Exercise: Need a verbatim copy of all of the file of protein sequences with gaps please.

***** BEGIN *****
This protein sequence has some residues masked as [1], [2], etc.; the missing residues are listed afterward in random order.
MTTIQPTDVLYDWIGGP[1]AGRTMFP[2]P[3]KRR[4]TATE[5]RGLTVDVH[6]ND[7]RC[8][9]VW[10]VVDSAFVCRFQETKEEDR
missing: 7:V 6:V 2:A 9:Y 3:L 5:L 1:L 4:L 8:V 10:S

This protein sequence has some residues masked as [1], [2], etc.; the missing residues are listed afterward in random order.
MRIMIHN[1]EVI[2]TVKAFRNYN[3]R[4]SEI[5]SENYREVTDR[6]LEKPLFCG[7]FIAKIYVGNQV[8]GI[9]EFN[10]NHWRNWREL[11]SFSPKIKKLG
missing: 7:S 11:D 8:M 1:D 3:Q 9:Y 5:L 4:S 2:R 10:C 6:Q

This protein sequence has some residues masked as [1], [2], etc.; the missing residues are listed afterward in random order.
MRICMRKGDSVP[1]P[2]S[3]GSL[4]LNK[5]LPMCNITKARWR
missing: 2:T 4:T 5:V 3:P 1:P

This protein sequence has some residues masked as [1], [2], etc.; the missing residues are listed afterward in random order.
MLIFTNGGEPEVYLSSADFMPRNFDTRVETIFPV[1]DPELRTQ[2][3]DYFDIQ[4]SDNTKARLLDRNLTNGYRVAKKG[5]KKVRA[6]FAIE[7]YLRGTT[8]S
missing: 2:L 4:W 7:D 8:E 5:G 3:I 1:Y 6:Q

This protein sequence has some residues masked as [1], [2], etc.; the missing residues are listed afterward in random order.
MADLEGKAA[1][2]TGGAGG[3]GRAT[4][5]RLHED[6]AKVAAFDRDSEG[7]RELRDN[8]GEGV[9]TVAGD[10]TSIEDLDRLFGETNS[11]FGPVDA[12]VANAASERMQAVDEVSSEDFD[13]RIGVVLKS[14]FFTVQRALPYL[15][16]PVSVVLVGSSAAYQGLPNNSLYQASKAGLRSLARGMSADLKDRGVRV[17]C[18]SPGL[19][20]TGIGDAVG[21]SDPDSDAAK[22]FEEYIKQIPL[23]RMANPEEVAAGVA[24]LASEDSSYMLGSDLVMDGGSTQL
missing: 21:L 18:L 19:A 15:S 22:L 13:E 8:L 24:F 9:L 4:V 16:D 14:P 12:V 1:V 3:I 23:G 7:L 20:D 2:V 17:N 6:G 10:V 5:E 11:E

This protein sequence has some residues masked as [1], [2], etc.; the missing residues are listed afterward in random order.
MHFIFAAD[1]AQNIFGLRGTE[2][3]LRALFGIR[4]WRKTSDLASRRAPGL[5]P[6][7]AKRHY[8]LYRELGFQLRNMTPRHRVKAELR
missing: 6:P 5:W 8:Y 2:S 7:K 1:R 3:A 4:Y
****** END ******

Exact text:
This protein sequence has some residues masked as [1], [2], etc.; the missing residues are listed afterward in random order.
MTTIQPTDVLYDWIGGP[1]AGRTMFP[2]P[3]KRR[4]TATE[5]RGLTVDVH[6]ND[7]RC[8][9]VW[10]VVDSAFVCRFQETKEEDR
missing: 7:V 6:V 2:A 9:Y 3:L 5:L 1:L 4:L 8:V 10:S

This protein sequence has some residues masked as [1], [2], etc.; the missing residues are listed afterward in random order.
MRIMIHN[1]EVI[2]TVKAFRNYN[3]R[4]SEI[5]SENYREVTDR[6]LEKPLFCG[7]FIAKIYVGNQV[8]GI[9]EFN[10]NHWRNWREL[11]SFSPKIKKLG
missing: 7:S 11:D 8:M 1:D 3:Q 9:Y 5:L 4:S 2:R 10:C 6:Q

This protein sequence has some residues masked as [1], [2], etc.; the missing residues are listed afterward in random order.
MRICMRKGDSVP[1]P[2]S[3]GSL[4]LNK[5]LPMCNITKARWR
missing: 2:T 4:T 5:V 3:P 1:P

This protein sequence has some residues masked as [1], [2], etc.; the missing residues are listed afterward in random order.
MLIFTNGGEPEVYLSSADFMPRNFDTRVETIFPV[1]DPELRTQ[2][3]DYFDIQ[4]SDNTKARLLDRNLTNGYRVAKKG[5]KKVRA[6]FAIE[7]YLRGTT[8]S
missing: 2:L 4:W 7:D 8:E 5:G 3:I 1:Y 6:Q

This protein sequence has some residues masked as [1], [2], etc.; the missing residues are listed afterward in random order.
MADLEGKAA[1][2]TGGAGG[3]GRAT[4][5]RLHED[6]AKVAAFDRDSEG[7]RELRDN[8]GEGV[9]TVAGD[10]TSIEDLDRLFGETNS[11]FGPVDA[12]VANAASERMQAVDEVSSEDFD[13]RIGVVLKS[14]FFTVQRALPYL[15][16]PVSVVLVGSSAAYQGLPNNSLYQASKAGLRSLARGMSADLKDRGVRV[17]C[18]SPGL[19][20]TGIGDAVG[21]SDPDSDAAK[22]FEEYIKQIPL[23]RMANPEEVAAGVA[24]LASEDSSYMLGSDLVMDGGSTQL
missing: 21:L 18:L 19:A 15:S 22:L 13:E 8:L 24:F 9:L 4:V 16:D 14:P 12:V 1:V 3:I 23:G 7:L 20:D 2:V 17:N 6:G 10:V 5:E 11:E

This protein sequence has some residues masked as [1], [2], etc.; the missing residues are listed afterward in random order.
MHFIFAAD[1]AQNIFGLRGTE[2][3]LRALFGIR[4]WRKTSDLASRRAPGL[5]P[6][7]AKRHY[8]LYRELGFQLRNMTPRHRVKAELR
missing: 6:P 5:W 8:Y 2:S 7:K 1:R 3:A 4:Y